Analysis: the story behind this document - and why some states decided they didn’t want to have anything to do with it
The UN Global Compact for Safe, Orderly and Regular Migration is viewed by some as a landmark achievement of international cooperation in the contentious field of international migration. The Compact was adopted by most of the world’s states at a special conference in Marrakech in Morocco this week.
The 34-page document is the result of negotiations between states over the course of the past two years. The scope and ambition of the Compact is reflected in its attempt to ensure respect for migrants’ human rights and, at the same time, cooperation between states on the control and management of migration.
It initially looked like the Compact would enjoy the unanimous support of all nations across the globe, a remarkable feat for an agreement about the movement of people across international borders. But recent statements by a growing list of countries that they will not support the Compact have dashed any expectation of universal endorsement. But what exactly is the Compact, why did it come about and why are some states suddenly deciding that they don’t want to have anything to do with it?
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The New York Declaration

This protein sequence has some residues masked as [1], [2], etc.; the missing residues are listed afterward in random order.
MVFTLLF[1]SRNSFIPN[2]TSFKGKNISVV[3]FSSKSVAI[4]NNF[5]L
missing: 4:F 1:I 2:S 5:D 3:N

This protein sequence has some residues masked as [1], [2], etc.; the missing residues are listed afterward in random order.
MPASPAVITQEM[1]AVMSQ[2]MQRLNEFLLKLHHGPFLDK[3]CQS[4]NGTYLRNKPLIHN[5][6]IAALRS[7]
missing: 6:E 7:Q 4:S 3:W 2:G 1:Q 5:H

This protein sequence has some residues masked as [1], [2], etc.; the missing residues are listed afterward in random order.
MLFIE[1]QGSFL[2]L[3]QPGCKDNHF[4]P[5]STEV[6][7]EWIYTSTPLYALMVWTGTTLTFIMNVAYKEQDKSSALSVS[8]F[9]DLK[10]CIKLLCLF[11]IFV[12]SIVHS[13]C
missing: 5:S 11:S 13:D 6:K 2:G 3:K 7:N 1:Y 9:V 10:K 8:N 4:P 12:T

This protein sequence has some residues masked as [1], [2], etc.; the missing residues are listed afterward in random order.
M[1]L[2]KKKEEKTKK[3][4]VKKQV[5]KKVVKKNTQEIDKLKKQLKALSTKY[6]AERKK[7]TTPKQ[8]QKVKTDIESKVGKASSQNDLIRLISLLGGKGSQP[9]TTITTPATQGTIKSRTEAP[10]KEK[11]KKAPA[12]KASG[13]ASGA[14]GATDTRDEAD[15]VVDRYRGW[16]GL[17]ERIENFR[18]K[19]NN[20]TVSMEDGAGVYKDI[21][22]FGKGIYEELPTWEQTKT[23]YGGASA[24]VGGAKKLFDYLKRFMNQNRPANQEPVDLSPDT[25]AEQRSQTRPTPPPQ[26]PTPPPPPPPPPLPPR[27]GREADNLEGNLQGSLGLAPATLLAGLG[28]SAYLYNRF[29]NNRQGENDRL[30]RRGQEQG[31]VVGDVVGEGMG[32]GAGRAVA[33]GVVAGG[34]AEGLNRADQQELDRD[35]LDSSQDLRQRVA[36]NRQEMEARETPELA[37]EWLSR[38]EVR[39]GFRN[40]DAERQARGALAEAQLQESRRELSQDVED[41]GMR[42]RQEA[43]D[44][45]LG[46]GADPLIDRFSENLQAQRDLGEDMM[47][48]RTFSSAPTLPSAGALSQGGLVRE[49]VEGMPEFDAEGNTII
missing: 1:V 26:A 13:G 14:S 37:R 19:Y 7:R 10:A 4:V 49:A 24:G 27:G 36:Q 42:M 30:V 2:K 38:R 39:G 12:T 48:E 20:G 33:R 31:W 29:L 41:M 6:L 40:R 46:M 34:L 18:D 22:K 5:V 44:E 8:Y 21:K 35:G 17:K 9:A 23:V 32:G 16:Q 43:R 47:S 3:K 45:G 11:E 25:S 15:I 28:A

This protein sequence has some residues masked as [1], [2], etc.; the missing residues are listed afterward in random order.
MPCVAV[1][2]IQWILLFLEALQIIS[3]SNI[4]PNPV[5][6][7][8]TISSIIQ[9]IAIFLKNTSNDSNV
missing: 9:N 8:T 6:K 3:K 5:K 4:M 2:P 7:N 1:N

Following the 2015 migration crisis which saw images such as that of the body of toddler Alan Kurdi seared into the minds of people across the globe, the international community was jolted into taking various courses of action. One of these was the adoption of the New York Declaration for Refugees and Migrants by the UN General Assembly in September 2016. The Declaration committed states to providing increased protection for migrants. It set in train a process for states to develop a Global Compact on Refugees and a separate Global Compact on Migration which would increase cooperation between states on the issue of international migration.
The Global Compact on Migration
The main goal of the Compact is to ensure that "migration works for all". To achieve this goal, it sets out clear objectives to make migration safe, orderly and legal. This means that states should work together to reduce dangerous, irregular migration which often results in the exploitation and even death of migrants. This is to be done by increasing options for legal migration and by improving the situations in countries which drive people to leave in search of a better live in wealthier countries.
The Compact contains a total of 23 objectives which include commitments to improve the collection of data on migration, to provide migrants with access to basic services and to combat racism and xenophobia. It also envisages the establishment of an international forum to allow states review the progress made towards the commitments set out in the Compact. The forum is to be convened every four years, with the first meeting taking place in 2022.
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This is the first time ever that all the countries of the international community have come together to negotiate a comprehensive, all-encompassing agreement on all aspects of cross-border migration. As such, it represents a historic accomplishment. It is now clear, however, that not all of those countries are prepared to endorse the agreement they spent so long negotiating.